BKS Iyengar was born in India in 1918 and died in 2014. Throughout his life he practiced and taught Yoga opening his Ramamani Iyengar Memorial Yoga Institute in Pune in 1975. His daughter Geeta and son Prashant continue to teach.
Iyengar founds his work on that of Patanjali. Patanjali is the author of the Yoga Sutras, which is widely viewed as the central text in Yoga. A practice based on Patanjali's Yoga Sutras is referred to as traditional Yoga from its classical period.
In the Yoga Sutras Patanjali defined 2 sets of Yoga practices:
- Abhyasa & vairagya - Action & dispassion
- Kriyayoga - made up of practice, self study and surrender
By applying the Yoga practices we can achieve a level of integration to counter the alienation and fragmentation that we experience in our lives.
Patanjali goes on to define the 8 disciplines (astanga Yoga) made up of:
- Yama. Yama comprises - truth, non violence,continence, freedom from avarice, non-covetousnes
- Niyama. Niyama comprises- cleanliness, contentment, practice, self study and surrender
- Asana. Study of postures
- Pranayama. Study of breath
- Pratyahara. Internalizing the senses
- Dharana. Concentration
- Dhyana. Meditation
- Samadhi. Merging
BKS Iyengar makes the following statement
‘The yoga I teach is purely astanga yoga, known as the eight-limbed yoga, expounded by Patanjali in his 196 terse sutra, each of which reflects profound experiential knowledge. These are supplemented with hatha yoga texts, the Bhagavad Gita and others. Patanjali's Yoga Sutra have attracted considerable attention and there are many commentaries on them. Most commentators have seen the subject of yoga objectively or from an academic angle. On the other hand, I have responded to it subjectively. Through my uninterrupted practice and its refinement I have compared my experiences and feelings with the original text’ (Astadala Yogamala Volume 2, Yoga Drsti page 25-26)
Iyengar accepts and applies Patanjali’s Yoga practices within the practice of Asana and Pranayama. Asana and Pranayama are 2 of the 8 disciplines but each have specific daily routines. Iyengar asserts that Patanjali's Astanga Yoga need not be a sequential set of 8 steps each practiced individually but can be applied concurrently. In the passage below he states
'In each posture, in each action, you should be able to find yoga in its integrity according to Patanjali’s explanations ...... Patanjali has not said: ’Eight steps;’ all these put together are Yoga. But unfortunately people who have not practised at all say: ‘This is physical’. Yama and Niyama: when you are doing the posture, the ethics of the right foot, the ethics of the left foot, are they even or not? If you let loose, that is untruth. If the palms are not joining (Parsvottanasana), that is Himsa (violence): you are showing violence on that palm which is not working at all. Because your intelligence has not touched there, so the truth is unknown. […] So please learn that these poses have been given to know whether in any posture whatever we do, whether you can follow the eight steps or not. [...] All the postures contain all the eight steps.'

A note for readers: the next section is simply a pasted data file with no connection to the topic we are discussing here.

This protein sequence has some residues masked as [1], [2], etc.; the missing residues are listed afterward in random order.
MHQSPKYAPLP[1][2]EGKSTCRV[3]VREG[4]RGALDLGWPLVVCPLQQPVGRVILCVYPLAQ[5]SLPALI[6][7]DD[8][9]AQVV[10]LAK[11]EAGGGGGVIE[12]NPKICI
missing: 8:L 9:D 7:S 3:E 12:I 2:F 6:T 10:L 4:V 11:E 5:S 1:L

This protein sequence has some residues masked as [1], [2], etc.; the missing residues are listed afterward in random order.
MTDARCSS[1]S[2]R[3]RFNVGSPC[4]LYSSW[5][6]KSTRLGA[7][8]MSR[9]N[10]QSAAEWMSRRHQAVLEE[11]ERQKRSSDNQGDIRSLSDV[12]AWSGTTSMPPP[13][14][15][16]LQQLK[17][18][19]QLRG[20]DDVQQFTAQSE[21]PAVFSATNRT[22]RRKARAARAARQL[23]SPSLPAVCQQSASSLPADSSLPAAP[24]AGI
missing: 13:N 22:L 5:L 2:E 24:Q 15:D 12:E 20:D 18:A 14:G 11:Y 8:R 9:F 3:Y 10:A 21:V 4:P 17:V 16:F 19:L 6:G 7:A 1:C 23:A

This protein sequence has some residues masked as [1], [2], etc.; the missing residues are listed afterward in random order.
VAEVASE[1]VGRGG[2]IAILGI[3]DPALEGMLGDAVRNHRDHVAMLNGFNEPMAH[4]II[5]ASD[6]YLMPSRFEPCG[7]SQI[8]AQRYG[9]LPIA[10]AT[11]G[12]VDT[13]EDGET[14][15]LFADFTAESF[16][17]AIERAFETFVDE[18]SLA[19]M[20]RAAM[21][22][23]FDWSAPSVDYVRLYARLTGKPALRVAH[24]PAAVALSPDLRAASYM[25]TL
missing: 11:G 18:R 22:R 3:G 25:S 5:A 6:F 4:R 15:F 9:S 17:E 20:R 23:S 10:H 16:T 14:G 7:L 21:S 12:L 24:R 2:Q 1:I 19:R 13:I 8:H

This focus on a practice in which each asana contains all the 8 steps holds a recognition that asanas be practiced with deliberate intention and ethics, details in performance and will generate specific outcomes in the body and mind. That the asanas deliver an experience of integration. This integrated practice of asana is referred to as Yogasana.
The term Yogasana refers to the internal state contained within an Asana. In his book Alpha and Omega of trikonasana Prashant Iyengar writes
‘Once the body is positioned in the Asana… create a ‘condition’ in the embodiment which is the next step and the most vital, as it is in this internal conditioning which makes an asana a ‘Yogasana’. Here the sadhaka learns to unite one part of the body with another part of the body, the body with the mind, the body with the breath and senses, also the breath with the mind and senses and this takes one into the inward journey which makes the practice of Yoga a Svadhyaya (self-study). It is this unification which justifies the definition of the word Yog which means, ‘to unite’. Merely doing an asana by the body, through the body and for the body is not Yog. Yogasanas are to be done by the body but for the mind, for the psyche, for the consciousness and for the culturing and refinement of a human being.’
That an asana might be done by the body but for the mind, for the psyche and for the consciousness and refinement of a human attests to the ability of a practice based system to deliver us to a state of integrated awareness.
BKS Iyengar notes
‘Mahatma Gandhi did not practise all the aspects of Yoga. He only followed two of its principles — non-violence and truth, yet through these two aspects of Yoga, he mastered his own nature and gained independence for India. If a part of Yama could make Mahatma Gandhi so great, so pure, so honest and so divine, should it not be possible to take another limb of Yoga — Asana — and through it reach the highest goal of spiritual development’
Watch a 20 minute audio visual presentaion on Yogasana below